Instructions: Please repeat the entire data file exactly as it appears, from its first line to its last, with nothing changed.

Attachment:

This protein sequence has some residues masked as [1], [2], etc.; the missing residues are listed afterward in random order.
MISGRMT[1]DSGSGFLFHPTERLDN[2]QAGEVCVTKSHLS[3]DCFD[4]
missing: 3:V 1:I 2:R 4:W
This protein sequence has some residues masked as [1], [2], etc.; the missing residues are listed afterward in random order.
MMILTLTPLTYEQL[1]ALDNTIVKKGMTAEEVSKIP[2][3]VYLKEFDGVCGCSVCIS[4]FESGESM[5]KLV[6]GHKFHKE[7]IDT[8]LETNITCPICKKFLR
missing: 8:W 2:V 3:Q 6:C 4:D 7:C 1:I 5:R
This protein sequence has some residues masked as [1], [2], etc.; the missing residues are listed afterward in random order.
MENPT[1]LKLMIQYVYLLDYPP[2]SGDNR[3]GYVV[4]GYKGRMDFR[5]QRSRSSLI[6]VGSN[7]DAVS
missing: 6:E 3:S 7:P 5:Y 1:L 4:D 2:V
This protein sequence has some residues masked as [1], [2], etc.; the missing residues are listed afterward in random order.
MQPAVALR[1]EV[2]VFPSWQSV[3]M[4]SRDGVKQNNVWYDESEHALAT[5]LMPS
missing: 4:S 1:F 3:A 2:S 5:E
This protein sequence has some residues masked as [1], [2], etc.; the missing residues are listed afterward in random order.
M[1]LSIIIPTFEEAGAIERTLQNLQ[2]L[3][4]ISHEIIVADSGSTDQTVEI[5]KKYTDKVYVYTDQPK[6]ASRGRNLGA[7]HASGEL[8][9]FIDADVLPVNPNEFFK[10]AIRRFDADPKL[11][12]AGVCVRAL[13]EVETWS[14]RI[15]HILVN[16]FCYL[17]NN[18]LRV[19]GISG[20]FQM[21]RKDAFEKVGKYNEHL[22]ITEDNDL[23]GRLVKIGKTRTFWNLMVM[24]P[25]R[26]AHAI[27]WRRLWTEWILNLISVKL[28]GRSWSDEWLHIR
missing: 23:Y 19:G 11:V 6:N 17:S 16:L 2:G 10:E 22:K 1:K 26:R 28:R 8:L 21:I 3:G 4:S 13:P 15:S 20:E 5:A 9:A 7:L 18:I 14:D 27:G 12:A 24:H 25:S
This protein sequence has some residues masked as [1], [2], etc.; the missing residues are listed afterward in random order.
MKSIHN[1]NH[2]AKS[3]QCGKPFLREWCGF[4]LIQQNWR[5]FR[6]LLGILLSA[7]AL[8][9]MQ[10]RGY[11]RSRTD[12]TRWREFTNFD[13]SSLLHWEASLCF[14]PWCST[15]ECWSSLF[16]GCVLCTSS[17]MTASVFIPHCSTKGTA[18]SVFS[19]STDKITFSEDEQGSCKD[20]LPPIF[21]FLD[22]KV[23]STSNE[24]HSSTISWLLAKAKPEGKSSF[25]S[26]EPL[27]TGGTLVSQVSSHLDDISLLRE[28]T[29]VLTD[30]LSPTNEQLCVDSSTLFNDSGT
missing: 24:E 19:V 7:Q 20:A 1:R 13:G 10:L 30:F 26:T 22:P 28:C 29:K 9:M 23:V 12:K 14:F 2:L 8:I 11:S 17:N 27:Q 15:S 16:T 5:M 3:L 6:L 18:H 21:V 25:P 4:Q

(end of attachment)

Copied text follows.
This protein sequence has some residues masked as [1], [2], etc.; the missing residues are listed afterward in random order.
MISGRMT[1]DSGSGFLFHPTERLDN[2]QAGEVCVTKSHLS[3]DCFD[4]
missing: 3:V 1:I 2:R 4:W
This protein sequence has some residues masked as [1], [2], etc.; the missing residues are listed afterward in random order.
MMILTLTPLTYEQL[1]ALDNTIVKKGMTAEEVSKIP[2][3]VYLKEFDGVCGCSVCIS[4]FESGESM[5]KLV[6]GHKFHKE[7]IDT[8]LETNITCPICKKFLR
missing: 8:W 2:V 3:Q 6:C 4:D 7:C 1:I 5:R
This protein sequence has some residues masked as [1], [2], etc.; the missing residues are listed afterward in random order.
MENPT[1]LKLMIQYVYLLDYPP[2]SGDNR[3]GYVV[4]GYKGRMDFR[5]QRSRSSLI[6]VGSN[7]DAVS
missing: 6:E 3:S 7:P 5:Y 1:L 4:D 2:V
This protein sequence has some residues masked as [1], [2], etc.; the missing residues are listed afterward in random order.
MQPAVALR[1]EV[2]VFPSWQSV[3]M[4]SRDGVKQNNVWYDESEHALAT[5]LMPS
missing: 4:S 1:F 3:A 2:S 5:E
This protein sequence has some residues masked as [1], [2], etc.; the missing residues are listed afterward in random order.
M[1]LSIIIPTFEEAGAIERTLQNLQ[2]L[3][4]ISHEIIVADSGSTDQTVEI[5]KKYTDKVYVYTDQPK[6]ASRGRNLGA[7]HASGEL[8][9]FIDADVLPVNPNEFFK[10]AIRRFDADPKL[11][12]AGVCVRAL[13]EVETWS[14]RI[15]HILVN[16]FCYL[17]NN[18]LRV[19]GISG[20]FQM[21]RKDAFEKVGKYNEHL[22]ITEDNDL[23]GRLVKIGKTRTFWNLMVM[24]P[25]R[26]AHAI[27]WRRLWTEWILNLISVKL[28]GRSWSDEWLHIR
missing: 23:Y 19:G 11:V 6:N 17:S 16:L 2:G 10:E 22:K 1:K 26:R 28:R 8:L 21:I 3:G 4:S 13:P 15:S 20:E 5:A 9:A 7:L 18:I 14:D 27:G 12:A 24:H 25:S
This protein sequence has some residues masked as [1], [2], etc.; the missing residues are listed afterward in random order.
MKSIHN[1]NH[2]AKS[3]QCGKPFLREWCGF[4]LIQQNWR[5]FR[6]LLGILLSA[7]AL[8][9]MQ[10]RGY[11]RSRTD[12]TRWREFTNFD[13]SSLLHWEASLCF[14]PWCST[15]ECWSSLF[16]GCVLCTSS[17]MTASVFIPHCSTKGTA[18]SVFS[19]STDKITFSEDEQGSCKD[20]LPPIF[21]FLD[22]KV[23]STSNE[24]HSSTISWLLAKAKPEGKSSF[25]S[26]EPL[27]TGGTLVSQVSSHLDDISLLRE[28]T[29]VLTD[30]LSPTNEQLCVDSSTLFNDSGT
missing: 24:E 19:V 7:Q 20:A 1:R 13:G 10:L 30:F 26:T 22:P 28:C 29:K 9:M 23:V 12:K 14:F 2:L 8:I 11:S 17:N 27:Q 15:S 16:T 5:M 3:L 6:L 18:H 21:V 25:P 4:Q